Bid and Ask Price Explained
Like other financial markets, forex has a bid and ask price. These prices update in real-time and reveals the current situation of the market.
If you are scratching your head what the hell we are talking about, then don’t be.
In this guide, we are going to explain forex bid and ask prices and why they are important.
First, let’s define them separately.
1. Ask price
The ask price is the minimum price at which you can sell a forex pair at that time. It frequently changes, as do all other prices on an exchange, as traders respond and make moves. As a result, the ask price is a predictor of a pair’s value at any given time.
2. Bid price
The bid price is the maximum price that you are willing to pay to go long for a currency pair at that moment. Prices can change quickly as you and other traders act across the globe. These actions are called current bids.
To understand the concept of bid/ask, let’s assume you visit a phone dealer.
You like the one phone and inquire about the price. The dealer asks for $1000.
This means that the phone dealer is willing to sell you the phone at a $1000 asking price.
On the other hand, let’s say you want to trade your current phone. The dealer bids $500. This $500 is the bidding price dealer is willing to buy your phone.
Your forex broker is like a phone dealer that lets you have a bid and ask prices.
Now that you are aware of the bid/ask concept, let’s explain this with a forex example.
On the chart below, you can see the GBP/USD pair.
The red block you see is the bid price. This is the price at which your forex broker is willing to buy GBP/USD from you.
The blue block you see is the ask price. This price illustrates your broker’s willingness to sell you GBP/USD.
There is one more thing for you to understand. When we talk about the forex bid/ask price and mention a certain currency pair like the GBP mentioned above/USD, we’re buying British pounds and US dollars.
In general, buying a currency pair means just that: you use the second currency – a base currency to buy the first currency in the pair.
FCA, FSCA, ASIC, SCB
The bid/ask spread
There is a term, which you need to remember when understanding bid and ask prices. This term is a spread.
The bid/ask spread, or the bid and ask spread, is the difference between the bid price and the ask price of a forex pair. For example, the difference in price between someone buying a currency pair and someone selling a pair represents the bid-ask spread.
As the forex uses pip for the measurement, the bid/ask spread has a pip value.
The spread act as a transaction cost. When you buy a pair, you’ll pay a slightly higher price than the broker’s quoted price.
Similarly, when you sell a pair, you’ll get a somewhat lower price than the broker’s quoted price.
This is how your broker makes money. They profit by selling the currency to you for a higher price than they purchased for it.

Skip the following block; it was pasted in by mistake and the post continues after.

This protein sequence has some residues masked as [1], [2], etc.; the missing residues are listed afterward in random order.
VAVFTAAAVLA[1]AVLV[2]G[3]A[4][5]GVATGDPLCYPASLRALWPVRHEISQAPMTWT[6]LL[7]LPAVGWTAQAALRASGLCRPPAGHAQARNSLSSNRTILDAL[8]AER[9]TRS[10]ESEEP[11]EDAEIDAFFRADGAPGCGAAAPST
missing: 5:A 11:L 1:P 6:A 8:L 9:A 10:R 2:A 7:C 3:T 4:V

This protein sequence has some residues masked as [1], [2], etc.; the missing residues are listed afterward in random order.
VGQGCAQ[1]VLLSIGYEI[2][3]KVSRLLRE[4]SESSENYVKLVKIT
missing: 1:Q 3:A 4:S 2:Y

They also profit by purchasing the pair from you at a lower price than they will receive when selling it.
There is a reason why there is a gap between bid and ask prices in trading. Bidding prices are typically lower, and asking prices are higher. For example, the GBP/USD currency pair could have a bid price of 1.4050, and an ask price of 1.4052. The difference of 0.0002 is referred to as the bid and ask price forex spread of two pips. And it is these two pips that produce profits for your broker.
To summarise, traders and brokers are always negotiating in order to set beneficial rates. The price must be as high as possible for one side and as low as possible for the other.
Bid/ask prices and forex trading sessions
We are all aware that the forex market is a global market with many trading sessions. They are; Sydney, Tokyo, London, and New York.
The bid-ask spread for a currency pair might change based on the trading session. For example, the bid-ask spread will often be the smallest during the London and New York sessions, as these have the highest trading activity.
However, a three-hour window occurs immediately after the New York session closes and before the Tokyo session opens, during which the spreads can be significant. This is especially true for some currency crosses and exotic currency pairs, but it can affect major currency pairs as well.
Although the Sydney session begins immediately after New York ends, it is not nearly as liquid as the New York session and produces far wider spreads. Volume does not pick up until three hours later when Tokyo comes online, and most spreads return to normal.
If you intend to trade within these three hours, keep this in mind.
Regardless of the trading session, you should always verify the bid/ask spread before placing a trade.
- The bid is the amount of money that buyers are willing to pay for a currency pair.
- The ask is the price at which the seller is willing to sell it.
- The spread is the difference in price between the bid and ask. In the FX market, this spread is represented as pips.
- When you’re buying, you’ll pay what the broker’s asking for the currency; when you’re selling, you’ll need to accept what the broker’s bidding.
- Forex brokers make money from spreads.
When entering and exiting a position, most forex brokers, but not all, demand you to pay the spread. As a result, forex day traders or scalpers look for forex brokers with low spreads.
Consider the Bid/Ask Spread to be a hidden trading cost. It can work against you if you have to pay it all the time, but it can work for you if you choose your entry points correctly.
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Heinrich is a forex and CFD enthusiast with a passion for writing good informative quality content. He strives to showcase the best forex brokers in Africa. Join him on his Journey!
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